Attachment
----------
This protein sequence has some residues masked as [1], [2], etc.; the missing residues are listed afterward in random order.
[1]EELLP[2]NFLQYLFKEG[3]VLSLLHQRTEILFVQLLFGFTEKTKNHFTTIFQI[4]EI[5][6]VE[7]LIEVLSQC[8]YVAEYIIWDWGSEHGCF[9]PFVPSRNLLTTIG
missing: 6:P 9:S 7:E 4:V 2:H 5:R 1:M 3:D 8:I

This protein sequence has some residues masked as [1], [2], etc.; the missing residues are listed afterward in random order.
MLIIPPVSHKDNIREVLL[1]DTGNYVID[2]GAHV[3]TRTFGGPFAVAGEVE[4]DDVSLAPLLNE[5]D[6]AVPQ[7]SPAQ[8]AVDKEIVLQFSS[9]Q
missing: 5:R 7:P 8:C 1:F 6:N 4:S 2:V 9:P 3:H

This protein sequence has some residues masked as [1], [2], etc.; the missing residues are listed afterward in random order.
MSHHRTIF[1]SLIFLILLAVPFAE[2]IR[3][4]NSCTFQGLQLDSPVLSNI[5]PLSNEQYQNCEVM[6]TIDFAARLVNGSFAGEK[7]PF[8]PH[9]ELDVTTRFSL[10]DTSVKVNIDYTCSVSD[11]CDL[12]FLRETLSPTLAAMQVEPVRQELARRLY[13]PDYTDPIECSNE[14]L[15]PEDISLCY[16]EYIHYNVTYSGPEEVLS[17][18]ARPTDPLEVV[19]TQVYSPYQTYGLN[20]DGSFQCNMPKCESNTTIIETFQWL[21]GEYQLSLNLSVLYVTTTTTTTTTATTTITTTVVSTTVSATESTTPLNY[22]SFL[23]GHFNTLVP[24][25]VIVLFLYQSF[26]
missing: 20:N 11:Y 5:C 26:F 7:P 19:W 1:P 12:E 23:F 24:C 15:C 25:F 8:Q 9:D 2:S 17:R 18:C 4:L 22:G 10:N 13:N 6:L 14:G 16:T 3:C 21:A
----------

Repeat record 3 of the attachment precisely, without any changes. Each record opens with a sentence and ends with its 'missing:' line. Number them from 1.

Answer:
This protein sequence has some residues masked as [1], [2], etc.; the missing residues are listed afterward in random order.
MSHHRTIF[1]SLIFLILLAVPFAE[2]IR[3][4]NSCTFQGLQLDSPVLSNI[5]PLSNEQYQNCEVM[6]TIDFAARLVNGSFAGEK[7]PF[8]PH[9]ELDVTTRFSL[10]DTSVKVNIDYTCSVSD[11]CDL[12]FLRETLSPTLAAMQVEPVRQELARRLY[13]PDYTDPIECSNE[14]L[15]PEDISLCY[16]EYIHYNVTYSGPEEVLS[17][18]ARPTDPLEVV[19]TQVYSPYQTYGLN[20]DGSFQCNMPKCESNTTIIETFQWL[21]GEYQLSLNLSVLYVTTTTTTTTTATTTITTTVVSTTVSATESTTPLNY[22]SFL[23]GHFNTLVP[24][25]VIVLFLYQSF[26]
missing: 20:N 11:Y 5:C 26:F 7:P 19:W 1:P 12:E 23:F 24:C 15:C 25:F 8:Q 9:D 2:S 17:R 18:C 4:L 22:G 10:N 13:N 6:L 14:G 16:T 3:C 21:A